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Function Calls are Evil Incarnate

The following queries look extremely innocent. However, they are all application killers once the target table grows to more than a couple thousand rows:

Select Count(*) From Person_Data Where Upper(Name_Last) = ‘SMITH’

Select Avg(Collar_Size) From Person_Data Where dbo.MyFunc(Person_Data_ID) > 500

For each of these statements, a table scan will be used to try and fetch data. A table scan is simply an operation where the database looks at each and every record in the table to see which ones meet its criteria in the Where clause. Since any unneeded I/O is wicked bad, forcing a table scan is wicked bad multiplied by the number of times it does it. A table scan, therefore, is equivalent to evil incarnate.

We would much rather the database use an index and only fetch the 20 records it needs rather than reading 200,000 records in a table scan fto locate the 20 records it needs. However, the use of the functions (Upper(), MyFunc(), MyOtherFunc(), etc) keep it from doing that.

Why do functions in the WHERE clause keep the database from using indexes? Simply put, it is because the database does not know the result of the function. To abuse my standard analogy, this would be like being the super-secret agent in the warehouse using a magic decoder digital watch. The agent would have to open each individual file, key in some information found in the file into the watch and see if the resulting answer meets the criteria.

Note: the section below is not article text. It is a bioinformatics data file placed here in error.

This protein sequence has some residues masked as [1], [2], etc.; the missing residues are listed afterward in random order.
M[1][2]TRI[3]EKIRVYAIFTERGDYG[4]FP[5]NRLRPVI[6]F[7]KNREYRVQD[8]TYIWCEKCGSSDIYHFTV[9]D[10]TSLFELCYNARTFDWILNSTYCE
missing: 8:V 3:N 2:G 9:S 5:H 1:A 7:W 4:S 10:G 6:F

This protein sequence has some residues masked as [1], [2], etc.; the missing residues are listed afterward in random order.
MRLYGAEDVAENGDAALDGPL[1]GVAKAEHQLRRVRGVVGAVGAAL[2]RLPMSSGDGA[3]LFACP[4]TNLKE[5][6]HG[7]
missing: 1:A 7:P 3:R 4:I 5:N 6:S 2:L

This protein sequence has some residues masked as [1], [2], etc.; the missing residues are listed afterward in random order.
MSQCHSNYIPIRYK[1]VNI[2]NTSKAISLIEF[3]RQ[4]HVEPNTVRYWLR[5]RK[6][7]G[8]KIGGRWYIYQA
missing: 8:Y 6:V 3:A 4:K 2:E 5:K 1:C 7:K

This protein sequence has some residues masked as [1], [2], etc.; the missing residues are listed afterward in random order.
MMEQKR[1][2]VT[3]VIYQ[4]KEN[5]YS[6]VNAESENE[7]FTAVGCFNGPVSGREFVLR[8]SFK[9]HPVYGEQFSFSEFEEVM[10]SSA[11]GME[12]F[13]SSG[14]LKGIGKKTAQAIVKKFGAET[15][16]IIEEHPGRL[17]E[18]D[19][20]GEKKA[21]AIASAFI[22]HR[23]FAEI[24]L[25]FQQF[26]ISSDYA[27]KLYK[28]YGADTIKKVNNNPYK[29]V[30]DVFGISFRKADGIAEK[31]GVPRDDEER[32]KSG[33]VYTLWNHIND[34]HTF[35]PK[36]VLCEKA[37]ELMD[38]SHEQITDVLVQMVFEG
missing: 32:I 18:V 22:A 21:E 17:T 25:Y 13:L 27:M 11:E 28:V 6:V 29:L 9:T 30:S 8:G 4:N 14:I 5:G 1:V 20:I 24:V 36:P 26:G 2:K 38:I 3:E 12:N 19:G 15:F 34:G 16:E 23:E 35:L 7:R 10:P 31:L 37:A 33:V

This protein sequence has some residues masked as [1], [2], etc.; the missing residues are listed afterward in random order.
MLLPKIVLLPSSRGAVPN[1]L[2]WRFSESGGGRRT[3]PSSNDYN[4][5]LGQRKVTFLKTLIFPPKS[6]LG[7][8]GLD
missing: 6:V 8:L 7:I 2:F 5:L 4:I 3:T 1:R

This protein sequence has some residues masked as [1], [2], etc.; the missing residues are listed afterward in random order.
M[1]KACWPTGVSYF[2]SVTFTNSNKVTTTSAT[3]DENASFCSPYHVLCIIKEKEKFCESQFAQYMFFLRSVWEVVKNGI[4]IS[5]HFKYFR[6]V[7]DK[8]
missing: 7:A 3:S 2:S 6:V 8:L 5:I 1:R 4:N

Each time MyFunc() (a.k.a. your slick little digital watch) is used it could come back with a different result since the function could potentially be based on the input value, the time of day, or data that is being modified elsewhere in the database. The only way the database can know for certain the answer to the function call is to make it and see what the answer is. Since it doesn’t know ahead of time what the answer is, it cannot use any existing indexes (er, indices) to go to the corresponding entry.

This isn’t really a problem if the function call is in the Select, only when it’s in the WHERE or other key clauses (see below). The Select is safe since the function call is only made for records where the criteria is already met, hence it’s only called for the 20 matches and NOT for the 2.78 billion records that don’t match.

So, how do we get around using functions in a WHERE clause?

1) In the case of UPPER(), I suggest you don’t even bother. In SQL Server, by default, string handling is case-insensitive anyway. Thus, WHERE Name_Last = ‘Smith’ will match regardless of the casing in the database.
2) There are times where pre-calculating the result of the function call and placing it is a variable and the using the variable in the WHERE clause will save you time. This technique comes into play when you are using a function that SQL Server views as NONDETERMINISTIC, however, we being rather smarter know that it can be considered DETERMINISTIC (see below for a little discussion on Deterministic vs. Non-deterministic) A common example of this is a function call that accepts a Product Code and returns a Product ID. The same ID would always come back for a given code, but since there is a table call involved, SQL Server has to assume the function to be Non-deterministic. Pre-fetching this result into a variable solves the problem entirely.
3) If it’s a common request, or part of a “must have fast results” search screen, etc., then consider trading off some disk space to increase speed. You can store the raw data in the table and create a second column that contains the results of the function call. Simply index the column with the results of the function call. For an overly simplified example, if you have Price and Quantity in the table, and your function calculates Total Price, you could simply store the Total Proc in the record and index it. There are other techniques here, such as computed columns, indexed views, and so on, but you’ll definitely want to get a seasoned DBA in the loop before tackling such methods.